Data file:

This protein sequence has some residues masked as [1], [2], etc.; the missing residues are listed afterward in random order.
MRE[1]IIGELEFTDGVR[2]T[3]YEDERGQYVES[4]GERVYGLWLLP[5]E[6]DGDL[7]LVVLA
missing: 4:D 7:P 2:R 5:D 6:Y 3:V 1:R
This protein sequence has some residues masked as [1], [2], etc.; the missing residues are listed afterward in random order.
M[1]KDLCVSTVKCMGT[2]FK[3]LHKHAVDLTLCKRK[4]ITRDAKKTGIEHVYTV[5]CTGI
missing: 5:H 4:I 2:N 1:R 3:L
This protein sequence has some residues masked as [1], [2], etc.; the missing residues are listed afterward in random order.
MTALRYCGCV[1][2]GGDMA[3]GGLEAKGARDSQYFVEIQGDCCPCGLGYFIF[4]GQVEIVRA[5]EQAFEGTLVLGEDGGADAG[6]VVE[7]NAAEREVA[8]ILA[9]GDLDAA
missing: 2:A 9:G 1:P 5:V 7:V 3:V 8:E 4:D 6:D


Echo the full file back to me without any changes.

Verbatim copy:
This protein sequence has some residues masked as [1], [2], etc.; the missing residues are listed afterward in random order.
MRE[1]IIGELEFTDGVR[2]T[3]YEDERGQYVES[4]GERVYGLWLLP[5]E[6]DGDL[7]LVVLA
missing: 4:D 7:P 2:R 5:D 6:Y 3:V 1:R
This protein sequence has some residues masked as [1], [2], etc.; the missing residues are listed afterward in random order.
M[1]KDLCVSTVKCMGT[2]FK[3]LHKHAVDLTLCKRK[4]ITRDAKKTGIEHVYTV[5]CTGI
missing: 5:H 4:I 2:N 1:R 3:L
This protein sequence has some residues masked as [1], [2], etc.; the missing residues are listed afterward in random order.
MTALRYCGCV[1][2]GGDMA[3]GGLEAKGARDSQYFVEIQGDCCPCGLGYFIF[4]GQVEIVRA[5]EQAFEGTLVLGEDGGADAG[6]VVE[7]NAAEREVA[8]ILA[9]GDLDAA
missing: 2:A 9:G 1:P 5:V 7:V 3:V 8:E 4:D 6:D